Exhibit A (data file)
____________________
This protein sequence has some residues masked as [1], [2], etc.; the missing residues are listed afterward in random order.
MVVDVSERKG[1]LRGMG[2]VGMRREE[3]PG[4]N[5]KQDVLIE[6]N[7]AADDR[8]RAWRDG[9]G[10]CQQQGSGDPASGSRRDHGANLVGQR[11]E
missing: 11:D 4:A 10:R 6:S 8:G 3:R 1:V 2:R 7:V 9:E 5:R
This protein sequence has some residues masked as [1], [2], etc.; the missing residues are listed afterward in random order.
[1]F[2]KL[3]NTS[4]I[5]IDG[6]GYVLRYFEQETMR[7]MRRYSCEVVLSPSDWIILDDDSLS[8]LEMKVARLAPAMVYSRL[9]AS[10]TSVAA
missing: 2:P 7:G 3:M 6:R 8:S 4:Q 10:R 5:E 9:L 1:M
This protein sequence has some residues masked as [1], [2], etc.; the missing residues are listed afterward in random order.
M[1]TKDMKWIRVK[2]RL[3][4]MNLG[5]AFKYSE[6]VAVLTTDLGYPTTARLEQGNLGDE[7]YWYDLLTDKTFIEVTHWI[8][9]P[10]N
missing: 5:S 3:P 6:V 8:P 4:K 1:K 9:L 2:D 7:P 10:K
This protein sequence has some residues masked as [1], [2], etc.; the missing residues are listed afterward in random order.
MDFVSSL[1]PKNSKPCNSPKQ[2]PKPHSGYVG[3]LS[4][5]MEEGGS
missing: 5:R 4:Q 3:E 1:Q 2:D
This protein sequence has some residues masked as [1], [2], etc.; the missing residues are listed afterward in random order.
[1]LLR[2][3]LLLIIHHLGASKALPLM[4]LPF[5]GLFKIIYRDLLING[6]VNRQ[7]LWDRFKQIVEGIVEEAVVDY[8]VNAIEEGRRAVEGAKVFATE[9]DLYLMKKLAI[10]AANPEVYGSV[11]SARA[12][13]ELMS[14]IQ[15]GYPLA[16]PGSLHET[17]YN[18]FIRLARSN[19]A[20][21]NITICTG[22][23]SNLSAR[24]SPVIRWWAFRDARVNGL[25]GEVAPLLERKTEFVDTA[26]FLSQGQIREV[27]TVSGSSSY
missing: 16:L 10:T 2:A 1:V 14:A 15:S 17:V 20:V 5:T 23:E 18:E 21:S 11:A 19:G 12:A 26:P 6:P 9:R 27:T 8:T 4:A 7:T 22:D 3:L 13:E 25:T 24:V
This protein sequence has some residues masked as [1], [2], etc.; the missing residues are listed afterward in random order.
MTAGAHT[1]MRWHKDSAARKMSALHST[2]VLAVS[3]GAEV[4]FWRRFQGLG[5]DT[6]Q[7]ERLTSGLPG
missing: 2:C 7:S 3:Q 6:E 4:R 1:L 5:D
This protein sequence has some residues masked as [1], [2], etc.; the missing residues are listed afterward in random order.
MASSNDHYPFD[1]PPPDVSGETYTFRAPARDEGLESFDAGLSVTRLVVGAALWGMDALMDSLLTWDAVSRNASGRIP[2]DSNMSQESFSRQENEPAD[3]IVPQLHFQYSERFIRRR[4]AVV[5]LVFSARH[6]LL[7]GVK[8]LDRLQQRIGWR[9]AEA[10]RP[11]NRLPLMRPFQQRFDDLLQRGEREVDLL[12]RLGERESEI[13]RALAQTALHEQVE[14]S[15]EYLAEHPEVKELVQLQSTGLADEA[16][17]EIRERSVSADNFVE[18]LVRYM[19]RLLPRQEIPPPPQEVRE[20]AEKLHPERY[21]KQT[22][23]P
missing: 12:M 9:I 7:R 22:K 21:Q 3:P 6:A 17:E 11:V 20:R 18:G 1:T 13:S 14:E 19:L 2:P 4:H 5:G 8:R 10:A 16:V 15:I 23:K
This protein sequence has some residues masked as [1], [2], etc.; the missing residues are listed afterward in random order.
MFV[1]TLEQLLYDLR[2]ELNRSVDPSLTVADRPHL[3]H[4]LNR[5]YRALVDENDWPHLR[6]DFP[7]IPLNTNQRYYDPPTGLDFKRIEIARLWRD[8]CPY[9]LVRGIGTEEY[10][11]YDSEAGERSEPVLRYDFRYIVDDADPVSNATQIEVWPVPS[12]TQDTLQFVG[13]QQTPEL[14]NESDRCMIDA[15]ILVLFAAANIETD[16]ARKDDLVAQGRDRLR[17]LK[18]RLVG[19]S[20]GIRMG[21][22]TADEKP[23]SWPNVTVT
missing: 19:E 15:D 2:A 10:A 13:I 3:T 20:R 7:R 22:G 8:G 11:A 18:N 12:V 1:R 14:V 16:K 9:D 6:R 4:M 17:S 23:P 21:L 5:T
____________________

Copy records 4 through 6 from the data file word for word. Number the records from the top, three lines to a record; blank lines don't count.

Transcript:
This protein sequence has some residues masked as [1], [2], etc.; the missing residues are listed afterward in random order.
MDFVSSL[1]PKNSKPCNSPKQ[2]PKPHSGYVG[3]LS[4][5]MEEGGS
missing: 5:R 4:Q 3:E 1:Q 2:D
This protein sequence has some residues masked as [1], [2], etc.; the missing residues are listed afterward in random order.
[1]LLR[2][3]LLLIIHHLGASKALPLM[4]LPF[5]GLFKIIYRDLLING[6]VNRQ[7]LWDRFKQIVEGIVEEAVVDY[8]VNAIEEGRRAVEGAKVFATE[9]DLYLMKKLAI[10]AANPEVYGSV[11]SARA[12][13]ELMS[14]IQ[15]GYPLA[16]PGSLHET[17]YN[18]FIRLARSN[19]A[20][21]NITICTG[22][23]SNLSAR[24]SPVIRWWAFRDARVNGL[25]GEVAPLLERKTEFVDTA[26]FLSQGQIREV[27]TVSGSSSY
missing: 16:L 10:T 2:A 1:V 14:A 15:S 17:V 20:V 5:T 23:E 18:E 21:S 11:A 19:G 12:A 26:P 6:P 9:R 27:T 8:T 4:A 7:T 22:D 3:L 13:E 25:T 24:V
This protein sequence has some residues masked as [1], [2], etc.; the missing residues are listed afterward in random order.
MTAGAHT[1]MRWHKDSAARKMSALHST[2]VLAVS[3]GAEV[4]FWRRFQGLG[5]DT[6]Q[7]ERLTSGLPG
missing: 2:C 7:S 3:Q 6:E 4:R 1:L 5:D